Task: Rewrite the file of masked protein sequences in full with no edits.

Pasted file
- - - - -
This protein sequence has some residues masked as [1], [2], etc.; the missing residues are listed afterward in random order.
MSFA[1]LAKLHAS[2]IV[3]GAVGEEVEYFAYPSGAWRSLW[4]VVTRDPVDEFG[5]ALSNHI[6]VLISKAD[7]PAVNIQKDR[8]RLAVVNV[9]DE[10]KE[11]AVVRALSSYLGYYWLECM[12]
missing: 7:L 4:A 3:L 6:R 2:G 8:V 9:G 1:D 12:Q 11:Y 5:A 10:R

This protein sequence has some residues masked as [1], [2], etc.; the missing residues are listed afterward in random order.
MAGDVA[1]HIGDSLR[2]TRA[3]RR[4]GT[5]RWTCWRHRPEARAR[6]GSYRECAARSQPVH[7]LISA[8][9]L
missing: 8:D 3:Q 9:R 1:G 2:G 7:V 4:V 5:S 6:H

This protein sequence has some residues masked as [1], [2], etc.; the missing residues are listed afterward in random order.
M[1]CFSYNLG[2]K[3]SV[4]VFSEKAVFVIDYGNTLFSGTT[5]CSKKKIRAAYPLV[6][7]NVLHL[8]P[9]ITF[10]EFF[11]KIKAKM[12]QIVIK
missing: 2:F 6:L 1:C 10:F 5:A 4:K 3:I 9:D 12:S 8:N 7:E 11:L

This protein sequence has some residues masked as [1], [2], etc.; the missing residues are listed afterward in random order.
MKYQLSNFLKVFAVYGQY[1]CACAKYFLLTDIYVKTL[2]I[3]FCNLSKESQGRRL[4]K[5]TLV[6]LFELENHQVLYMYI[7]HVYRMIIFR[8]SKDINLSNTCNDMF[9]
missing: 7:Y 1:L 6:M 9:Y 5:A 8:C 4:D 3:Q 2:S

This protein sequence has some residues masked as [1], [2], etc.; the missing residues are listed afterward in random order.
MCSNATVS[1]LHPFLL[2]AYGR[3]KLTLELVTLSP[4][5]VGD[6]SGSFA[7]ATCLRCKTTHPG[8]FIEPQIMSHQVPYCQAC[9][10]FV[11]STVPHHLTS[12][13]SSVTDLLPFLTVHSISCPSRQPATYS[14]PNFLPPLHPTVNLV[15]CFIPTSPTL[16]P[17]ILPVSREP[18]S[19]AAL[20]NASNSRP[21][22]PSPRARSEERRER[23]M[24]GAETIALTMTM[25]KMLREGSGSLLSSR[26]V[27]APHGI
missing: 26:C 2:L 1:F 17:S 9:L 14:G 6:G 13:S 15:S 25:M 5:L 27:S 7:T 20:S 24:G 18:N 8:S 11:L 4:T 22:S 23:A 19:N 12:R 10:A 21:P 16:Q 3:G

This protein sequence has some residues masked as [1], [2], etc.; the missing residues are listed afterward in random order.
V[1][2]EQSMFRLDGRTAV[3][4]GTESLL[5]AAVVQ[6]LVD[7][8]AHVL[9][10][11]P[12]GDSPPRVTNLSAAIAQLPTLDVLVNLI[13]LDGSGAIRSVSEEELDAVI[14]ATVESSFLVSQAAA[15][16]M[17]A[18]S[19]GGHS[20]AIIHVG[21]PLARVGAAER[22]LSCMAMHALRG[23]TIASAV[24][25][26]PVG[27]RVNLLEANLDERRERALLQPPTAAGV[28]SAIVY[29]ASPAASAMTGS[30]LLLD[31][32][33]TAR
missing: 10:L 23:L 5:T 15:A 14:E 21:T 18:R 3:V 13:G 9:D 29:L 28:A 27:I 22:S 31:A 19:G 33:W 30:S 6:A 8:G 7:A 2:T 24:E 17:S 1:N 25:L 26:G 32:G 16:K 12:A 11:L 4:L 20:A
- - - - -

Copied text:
This protein sequence has some residues masked as [1], [2], etc.; the missing residues are listed afterward in random order.
MSFA[1]LAKLHAS[2]IV[3]GAVGEEVEYFAYPSGAWRSLW[4]VVTRDPVDEFG[5]ALSNHI[6]VLISKAD[7]PAVNIQKDR[8]RLAVVNV[9]DE[10]KE[11]AVVRALSSYLGYYWLECM[12]
missing: 7:L 4:A 3:L 6:R 2:G 8:V 9:G 1:D 12:Q 11:Y 5:A 10:R

This protein sequence has some residues masked as [1], [2], etc.; the missing residues are listed afterward in random order.
MAGDVA[1]HIGDSLR[2]TRA[3]RR[4]GT[5]RWTCWRHRPEARAR[6]GSYRECAARSQPVH[7]LISA[8][9]L
missing: 8:D 3:Q 9:R 1:G 2:G 7:V 4:V 5:S 6:H

This protein sequence has some residues masked as [1], [2], etc.; the missing residues are listed afterward in random order.
M[1]CFSYNLG[2]K[3]SV[4]VFSEKAVFVIDYGNTLFSGTT[5]CSKKKIRAAYPLV[6][7]NVLHL[8]P[9]ITF[10]EFF[11]KIKAKM[12]QIVIK
missing: 2:F 6:L 1:C 10:F 5:A 4:K 3:I 9:D 12:S 8:N 7:E 11:L

This protein sequence has some residues masked as [1], [2], etc.; the missing residues are listed afterward in random order.
MKYQLSNFLKVFAVYGQY[1]CACAKYFLLTDIYVKTL[2]I[3]FCNLSKESQGRRL[4]K[5]TLV[6]LFELENHQVLYMYI[7]HVYRMIIFR[8]SKDINLSNTCNDMF[9]
missing: 7:Y 1:L 6:M 9:Y 5:A 8:C 4:D 3:Q 2:S

This protein sequence has some residues masked as [1], [2], etc.; the missing residues are listed afterward in random order.
MCSNATVS[1]LHPFLL[2]AYGR[3]KLTLELVTLSP[4][5]VGD[6]SGSFA[7]ATCLRCKTTHPG[8]FIEPQIMSHQVPYCQAC[9][10]FV[11]STVPHHLTS[12][13]SSVTDLLPFLTVHSISCPSRQPATYS[14]PNFLPPLHPTVNLV[15]CFIPTSPTL[16]P[17]ILPVSREP[18]S[19]AAL[20]NASNSRP[21][22]PSPRARSEERRER[23]M[24]GAETIALTMTM[25]KMLREGSGSLLSSR[26]V[27]APHGI
missing: 26:C 2:L 1:F 17:S 9:L 14:G 6:G 13:S 15:S 25:M 5:L 27:S 7:T 20:S 24:G 18:N 8:S 11:L 4:T 22:S 23:A 19:N 12:R 10:A 21:P 16:Q 3:G

This protein sequence has some residues masked as [1], [2], etc.; the missing residues are listed afterward in random order.
V[1][2]EQSMFRLDGRTAV[3][4]GTESLL[5]AAVVQ[6]LVD[7][8]AHVL[9][10][11]P[12]GDSPPRVTNLSAAIAQLPTLDVLVNLI[13]LDGSGAIRSVSEEELDAVI[14]ATVESSFLVSQAAA[15][16]M[17]A[18]S[19]GGHS[20]AIIHVG[21]PLARVGAAER[22]LSCMAMHALRG[23]TIASAV[24][25][26]PVG[27]RVNLLEANLDERRERALLQPPTAAGV[28]SAIVY[29]ASPAASAMTGS[30]LLLD[31][32][33]TAR
missing: 10:L 23:L 5:T 15:A 14:E 21:T 18:R 3:V 13:G 9:D 29:L 28:A 27:I 22:S 31:A 19:G 33:W 30:S 6:A 8:G 7:A 2:T 24:E 17:S 1:N 25:L 26:G 32:G 16:K 12:A 11:L 4:L 20:A